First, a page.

Then in 1994 I read in Sounds that the band were due to tour the UK so I bought a ticket for Manchester University — ticket number 0001! — only to hear on the radio that the band had canceled the tour. When I went to the box office to get a refund I asked why they had canceled and was told they landed in London, did a gig that night, fell out with each other and went back home. Should’ve kept a photocopy of the ticket!

Anyway, thanks for the article and thanks for the mention of the nofightin.com website, great resource.

Cheers pal,

Mike Mullahy
Wigan, England

PS: I’ve got the “Blackwater Roll” EP, if there is a dirtier blues riff out there than the one on “The Hook” then I ain’t heard it!

Classic Rock: Finding the real story in the grooves

Posted in red devils with tags , , , , , on April 9, 2014 by J.J.

Photo Apr 07, 8 56 57 PM

With Classic Rock 195 now out in the U.S. — the U.K. Queen cover replaced by Slash — The Red Devils’ story is being read by more people than ever before.

Seeing high praise from Billy Gibbons and Rick Rubin, not to mention the Mick Jagger and Johnny Cash connections, it is hard to fathom the band won’t belatedly pick up a few new fans.

Photo Apr 07, 1 10 56 PM

Reaction to the magazine last month, where it was first released in Europe, was strong. Seeing the band’s young faces, so vivid on glossy paper, tucked among rock royalty through the pages, was a treat.

Described on the U.S. cover as “cult heroes,” The Red Devils’ story is so much more than that. “King King” was just a moment in time; the lifespan of the “famous” Red Devils — Butler, Bateman, Bartel, Bartel and Size — was only about two years, the length of “The Kid’s” stay in the band.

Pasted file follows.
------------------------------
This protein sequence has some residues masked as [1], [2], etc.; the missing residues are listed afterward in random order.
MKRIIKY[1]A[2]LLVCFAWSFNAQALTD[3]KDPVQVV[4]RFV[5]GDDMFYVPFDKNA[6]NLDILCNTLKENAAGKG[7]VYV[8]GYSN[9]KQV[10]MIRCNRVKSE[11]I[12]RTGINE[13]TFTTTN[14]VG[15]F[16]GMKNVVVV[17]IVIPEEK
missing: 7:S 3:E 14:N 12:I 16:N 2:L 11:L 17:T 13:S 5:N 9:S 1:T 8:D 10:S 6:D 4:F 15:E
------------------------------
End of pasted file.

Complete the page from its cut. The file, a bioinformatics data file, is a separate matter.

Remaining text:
The Red Devils’ legacy is built on woulda-coulda-shoulda: How many bands are featured in a book called “The Greatest Music Never Sold” and a magazine article subtitled “The greatest bands you’ve never heard”?

Unfortunately the band’s bullet points — a little neighborhood blues band gets discovered, finds fame, tours the world, breaks up, the singer eventually dying much too young — are almost too easy to tell. It doesn’t play as well for the real lives found in between the grooves. And a four-page article, or one chapter of a book, cannot contain the whole story.

I still believe the real story lies somewhere on those nights, playing for a barroom full of friends and fans, creating music and memories that would still be as vivid nearly a quarter century later.

Red Devils at Red Rocks, 93/94

Posted in red devils with tags , , , , , , on April 6, 2014 by J.J.